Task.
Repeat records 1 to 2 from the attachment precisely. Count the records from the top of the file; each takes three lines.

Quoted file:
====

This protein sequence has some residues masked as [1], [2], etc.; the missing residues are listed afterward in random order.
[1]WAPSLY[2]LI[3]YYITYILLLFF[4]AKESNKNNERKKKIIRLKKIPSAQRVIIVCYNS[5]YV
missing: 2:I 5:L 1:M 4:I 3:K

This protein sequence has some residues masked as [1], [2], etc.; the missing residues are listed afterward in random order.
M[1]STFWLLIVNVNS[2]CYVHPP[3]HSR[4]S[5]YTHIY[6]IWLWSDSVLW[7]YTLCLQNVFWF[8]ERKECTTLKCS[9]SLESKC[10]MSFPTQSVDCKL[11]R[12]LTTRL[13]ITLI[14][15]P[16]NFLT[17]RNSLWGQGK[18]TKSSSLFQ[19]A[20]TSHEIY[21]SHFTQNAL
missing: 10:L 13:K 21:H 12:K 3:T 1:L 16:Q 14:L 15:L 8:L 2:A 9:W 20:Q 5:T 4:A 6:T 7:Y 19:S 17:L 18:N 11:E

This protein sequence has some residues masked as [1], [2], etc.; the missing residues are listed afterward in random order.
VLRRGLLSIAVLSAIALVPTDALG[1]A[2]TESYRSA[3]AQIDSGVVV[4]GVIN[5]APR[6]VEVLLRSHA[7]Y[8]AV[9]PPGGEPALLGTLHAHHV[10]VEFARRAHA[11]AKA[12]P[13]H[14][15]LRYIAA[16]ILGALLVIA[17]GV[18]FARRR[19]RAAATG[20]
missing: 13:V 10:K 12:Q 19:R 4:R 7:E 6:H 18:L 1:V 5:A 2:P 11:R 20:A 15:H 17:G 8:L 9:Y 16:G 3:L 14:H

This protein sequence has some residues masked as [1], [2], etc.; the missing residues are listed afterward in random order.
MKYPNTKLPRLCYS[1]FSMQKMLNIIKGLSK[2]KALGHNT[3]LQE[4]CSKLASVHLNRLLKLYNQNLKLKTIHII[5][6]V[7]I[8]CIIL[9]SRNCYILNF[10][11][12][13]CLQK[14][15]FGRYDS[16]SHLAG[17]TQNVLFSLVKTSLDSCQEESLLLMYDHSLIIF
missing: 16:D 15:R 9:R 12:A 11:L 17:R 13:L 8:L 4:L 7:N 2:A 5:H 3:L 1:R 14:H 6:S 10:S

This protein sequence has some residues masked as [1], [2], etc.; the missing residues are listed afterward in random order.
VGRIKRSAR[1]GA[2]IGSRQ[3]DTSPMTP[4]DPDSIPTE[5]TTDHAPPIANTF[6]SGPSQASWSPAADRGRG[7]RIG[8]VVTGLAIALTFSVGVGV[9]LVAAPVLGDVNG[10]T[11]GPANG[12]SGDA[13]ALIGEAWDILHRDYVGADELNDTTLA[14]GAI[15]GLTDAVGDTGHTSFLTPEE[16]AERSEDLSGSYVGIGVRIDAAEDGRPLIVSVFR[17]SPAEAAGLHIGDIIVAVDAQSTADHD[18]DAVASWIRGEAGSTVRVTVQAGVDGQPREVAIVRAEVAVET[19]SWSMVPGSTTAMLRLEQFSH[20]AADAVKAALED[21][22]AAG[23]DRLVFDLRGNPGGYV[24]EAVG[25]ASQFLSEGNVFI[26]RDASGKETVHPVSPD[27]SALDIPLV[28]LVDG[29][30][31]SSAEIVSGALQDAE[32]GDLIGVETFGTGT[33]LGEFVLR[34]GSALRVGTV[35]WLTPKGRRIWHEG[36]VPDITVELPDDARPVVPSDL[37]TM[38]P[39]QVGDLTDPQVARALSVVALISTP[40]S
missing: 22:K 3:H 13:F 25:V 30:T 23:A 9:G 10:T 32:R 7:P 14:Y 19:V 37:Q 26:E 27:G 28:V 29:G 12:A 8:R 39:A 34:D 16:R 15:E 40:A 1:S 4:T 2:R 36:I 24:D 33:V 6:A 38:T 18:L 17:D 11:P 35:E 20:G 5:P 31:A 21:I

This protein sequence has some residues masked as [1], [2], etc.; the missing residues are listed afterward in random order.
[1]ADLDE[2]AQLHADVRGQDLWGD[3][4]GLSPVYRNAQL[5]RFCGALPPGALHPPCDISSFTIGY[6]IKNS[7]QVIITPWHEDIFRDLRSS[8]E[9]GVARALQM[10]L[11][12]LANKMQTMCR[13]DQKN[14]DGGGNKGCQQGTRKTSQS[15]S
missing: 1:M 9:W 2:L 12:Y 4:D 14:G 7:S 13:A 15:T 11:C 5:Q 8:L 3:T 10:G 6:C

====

This protein sequence has some residues masked as [1], [2], etc.; the missing residues are listed afterward in random order.
[1]WAPSLY[2]LI[3]YYITYILLLFF[4]AKESNKNNERKKKIIRLKKIPSAQRVIIVCYNS[5]YV
missing: 2:I 5:L 1:M 4:I 3:K

This protein sequence has some residues masked as [1], [2], etc.; the missing residues are listed afterward in random order.
M[1]STFWLLIVNVNS[2]CYVHPP[3]HSR[4]S[5]YTHIY[6]IWLWSDSVLW[7]YTLCLQNVFWF[8]ERKECTTLKCS[9]SLESKC[10]MSFPTQSVDCKL[11]R[12]LTTRL[13]ITLI[14][15]P[16]NFLT[17]RNSLWGQGK[18]TKSSSLFQ[19]A[20]TSHEIY[21]SHFTQNAL
missing: 10:L 13:K 21:H 12:K 3:T 1:L 16:Q 14:L 15:L 8:L 2:A 9:W 20:Q 5:T 4:A 6:T 7:Y 19:S 17:L 18:N 11:E